March was an historic month — unfortunately, for many of the wrong reasons. The country is now in the midst of a national health emergency that has triggered adverse shocks to all dimensions of the economy and created significant challenges as the public has been asked to step back from economic activity. The economic impacts are unlike any past pandemic, with many retailers and other businesses closed nationwide and many states in a lockdown where citizens are directed to stay at home. The equity markets have experienced historic selloffs and jobs have been profoundly impacted. U.S. initial filings for unemployment benefits jumped to a shocking record high of 3.3 million in the week ending March 21. That compares with only 282,000 claims the week before and is nearly five times the previous record of 695,000 set in October 1982.
How quickly the country gets a handle on containing the virus will determine the degree of the impact on the economy and how soon businesses can reopen. NRF is not sugar-coating the outlook. We expect a severe contraction, and if the nation doesn’t get the virus under control, the fallout will be worse. “Social distancing” and self-quarantining are now common in our day-to-day lives, and many of those who have not lost their jobs are working at home. With shelter-in-place or stay-at-home directives, retail foot traffic is nearly nonexistent. This is a serious time for retail firms as they try to sustain themselves, but the loss of income for both consumers and businesses is not distributed evenly. Some “nonessential” retailers will see huge losses and many retail workers will lose their jobs. Yet other “essential” merchants will benefit from stable revenues and their workers will have secure jobs as they try to keep up with the demand for goods and services.
While recent market behavior is somewhat analogous to October/November 2008, what is happening is much different than what we experienced with the Great Recession of 2007-2009. At that time, both the economy and the financial system were broken. There were huge amounts of excessive leverage, overbuilding of homes and structures, and millions of individuals lost their jobs as excesses were eradicated.
Fortunately, the economy entered the COVID-19 corridor with sound fundamentals. According to the Bureau of Economic Analysis, gross domestic product grew at an annualized pace of 2.1 percent during the fourth quarter of 2019. Sturdy employment gains, low inflation and elevated consumer confidence had provided the engine for growth for the longest economic expansion in history. At this juncture, it is probable that we will experience a severe contraction at least in the second quarter, and GDP is about to go into a mandated nosedive. Upcoming government reports on economic data will likely show big, scary numbers and losses to the $22 trillion economy. When and what kind of bounceback and trajectory remains unsettled. Nonetheless, we do not believe today’s situation presages a prolonged economic downturn. Once the pandemic is over, we hope we will find that there is nothing structurally wrong with the economy and that any deficiencies were solved by monetary and fiscal policies.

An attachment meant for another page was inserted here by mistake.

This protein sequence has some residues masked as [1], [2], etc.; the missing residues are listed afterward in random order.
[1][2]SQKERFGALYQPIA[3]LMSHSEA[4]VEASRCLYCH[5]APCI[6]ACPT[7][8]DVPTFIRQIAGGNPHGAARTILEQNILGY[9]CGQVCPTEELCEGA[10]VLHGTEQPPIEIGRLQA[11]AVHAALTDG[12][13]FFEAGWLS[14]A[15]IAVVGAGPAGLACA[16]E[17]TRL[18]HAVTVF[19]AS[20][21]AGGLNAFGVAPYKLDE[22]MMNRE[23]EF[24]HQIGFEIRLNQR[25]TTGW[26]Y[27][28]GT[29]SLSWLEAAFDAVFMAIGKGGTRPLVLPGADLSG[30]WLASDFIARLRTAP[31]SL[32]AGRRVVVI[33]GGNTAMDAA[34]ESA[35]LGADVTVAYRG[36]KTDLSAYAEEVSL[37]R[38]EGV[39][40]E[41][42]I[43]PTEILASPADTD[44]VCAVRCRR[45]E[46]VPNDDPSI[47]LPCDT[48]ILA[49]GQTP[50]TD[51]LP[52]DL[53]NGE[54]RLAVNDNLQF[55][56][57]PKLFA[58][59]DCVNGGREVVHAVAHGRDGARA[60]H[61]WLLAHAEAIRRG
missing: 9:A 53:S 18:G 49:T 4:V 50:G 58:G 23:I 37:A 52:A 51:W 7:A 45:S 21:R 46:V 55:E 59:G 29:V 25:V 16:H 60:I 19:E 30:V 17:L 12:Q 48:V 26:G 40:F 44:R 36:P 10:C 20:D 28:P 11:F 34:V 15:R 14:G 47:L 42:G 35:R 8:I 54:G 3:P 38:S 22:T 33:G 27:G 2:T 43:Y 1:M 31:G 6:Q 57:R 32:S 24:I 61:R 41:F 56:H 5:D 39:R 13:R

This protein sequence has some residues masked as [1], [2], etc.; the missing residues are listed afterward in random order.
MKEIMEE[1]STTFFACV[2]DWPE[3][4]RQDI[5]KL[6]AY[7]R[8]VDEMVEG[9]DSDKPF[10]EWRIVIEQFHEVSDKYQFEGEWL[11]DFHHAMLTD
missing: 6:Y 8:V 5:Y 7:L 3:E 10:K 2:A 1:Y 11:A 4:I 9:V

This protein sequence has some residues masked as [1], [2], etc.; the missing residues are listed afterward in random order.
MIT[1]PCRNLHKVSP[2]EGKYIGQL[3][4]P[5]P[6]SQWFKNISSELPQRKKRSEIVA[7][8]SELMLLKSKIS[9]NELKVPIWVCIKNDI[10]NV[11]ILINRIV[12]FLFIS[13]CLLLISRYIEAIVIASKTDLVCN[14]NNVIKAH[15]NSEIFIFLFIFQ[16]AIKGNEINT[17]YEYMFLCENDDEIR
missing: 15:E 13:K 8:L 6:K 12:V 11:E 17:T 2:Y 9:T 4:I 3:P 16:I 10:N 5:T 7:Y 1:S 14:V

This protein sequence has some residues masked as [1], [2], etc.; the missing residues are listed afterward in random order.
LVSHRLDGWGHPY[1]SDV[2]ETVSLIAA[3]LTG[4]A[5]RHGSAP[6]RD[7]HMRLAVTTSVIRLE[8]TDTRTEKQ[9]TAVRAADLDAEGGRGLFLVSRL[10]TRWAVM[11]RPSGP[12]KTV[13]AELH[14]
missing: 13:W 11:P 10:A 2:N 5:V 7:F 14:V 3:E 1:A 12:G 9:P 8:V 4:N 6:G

Any economic outlook is uncertain and difficult to quantify. The initial effect on retail sales will not be available until the Census Bureau releases March data on April 15. However, that data could be delayed or unreliable because retailers that closed during March were not available to complete the monthly survey of retail sales Census relies on to calculate the data. It is not known how long this situation will last. Estimates of the impact of supply shocks, fewer jobs, reduced consumption and diminished wealth effect on the economy — or the ability of government stimulus efforts to offset these issues — all depend on the pace and scope of the infection and mortality rate. Even forecasts considering assumptions about these factors are highly unreliable and very subjective.
The big question is can we get back to normal and how soon? It all depends. We don’t have the data to chart a roadmap to follow and the journey will be painful. It is critical to ramp up fiscal policy that aids individuals, states and businesses. Recent actions by the Federal Reserve and Congress — including the loans, tax relief and other provisions of the Coronavirus Aid, Relief and Economic Security Act — will help immensely by providing liquidity and keeping the credit markets flowing to the flywheels of the economy. Nonetheless, the primary priority is to first get the spread of the virus under control and then resume economic activity. All the policy we throw at this will not help unless we reduce the public health risks.